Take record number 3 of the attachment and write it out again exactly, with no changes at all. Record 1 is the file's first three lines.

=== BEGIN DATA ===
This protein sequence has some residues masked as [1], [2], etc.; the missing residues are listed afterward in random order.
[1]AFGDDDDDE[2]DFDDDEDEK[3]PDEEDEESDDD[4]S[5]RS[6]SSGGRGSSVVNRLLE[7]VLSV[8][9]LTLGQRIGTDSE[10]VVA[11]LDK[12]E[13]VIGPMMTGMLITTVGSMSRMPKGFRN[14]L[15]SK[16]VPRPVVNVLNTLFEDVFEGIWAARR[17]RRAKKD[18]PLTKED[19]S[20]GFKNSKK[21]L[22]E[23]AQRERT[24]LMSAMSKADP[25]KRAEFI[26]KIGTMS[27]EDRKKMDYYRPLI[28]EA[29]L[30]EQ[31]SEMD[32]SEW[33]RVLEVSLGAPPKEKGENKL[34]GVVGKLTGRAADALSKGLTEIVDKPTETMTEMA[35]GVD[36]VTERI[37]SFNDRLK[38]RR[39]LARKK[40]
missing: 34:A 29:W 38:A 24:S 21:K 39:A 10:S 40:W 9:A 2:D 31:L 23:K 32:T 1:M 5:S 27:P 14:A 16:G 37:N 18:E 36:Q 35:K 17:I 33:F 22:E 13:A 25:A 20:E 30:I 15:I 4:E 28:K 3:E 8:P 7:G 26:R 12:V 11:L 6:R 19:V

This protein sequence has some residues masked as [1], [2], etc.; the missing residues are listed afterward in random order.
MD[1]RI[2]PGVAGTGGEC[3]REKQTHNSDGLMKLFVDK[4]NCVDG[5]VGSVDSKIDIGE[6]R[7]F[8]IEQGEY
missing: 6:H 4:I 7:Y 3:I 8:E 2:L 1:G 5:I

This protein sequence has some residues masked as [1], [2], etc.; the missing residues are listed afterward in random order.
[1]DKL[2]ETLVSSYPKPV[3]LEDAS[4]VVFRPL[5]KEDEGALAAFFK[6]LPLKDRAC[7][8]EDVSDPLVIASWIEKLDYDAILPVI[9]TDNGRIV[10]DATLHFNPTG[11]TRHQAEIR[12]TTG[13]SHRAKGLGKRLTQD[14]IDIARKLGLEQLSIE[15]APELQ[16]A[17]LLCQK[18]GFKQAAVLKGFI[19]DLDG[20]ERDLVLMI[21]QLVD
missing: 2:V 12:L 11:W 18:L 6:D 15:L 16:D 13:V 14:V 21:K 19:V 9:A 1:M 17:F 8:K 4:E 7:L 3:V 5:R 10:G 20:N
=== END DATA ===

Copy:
This protein sequence has some residues masked as [1], [2], etc.; the missing residues are listed afterward in random order.
[1]DKL[2]ETLVSSYPKPV[3]LEDAS[4]VVFRPL[5]KEDEGALAAFFK[6]LPLKDRAC[7][8]EDVSDPLVIASWIEKLDYDAILPVI[9]TDNGRIV[10]DATLHFNPTG[11]TRHQAEIR[12]TTG[13]SHRAKGLGKRLTQD[14]IDIARKLGLEQLSIE[15]APELQ[16]A[17]LLCQK[18]GFKQAAVLKGFI[19]DLDG[20]ERDLVLMI[21]QLVD
missing: 2:V 12:L 11:W 18:L 6:D 15:L 16:D 13:V 14:V 21:K 19:V 9:A 1:M 17:F 8:K 4:E 7:L 3:V 5:R 10:G 20:N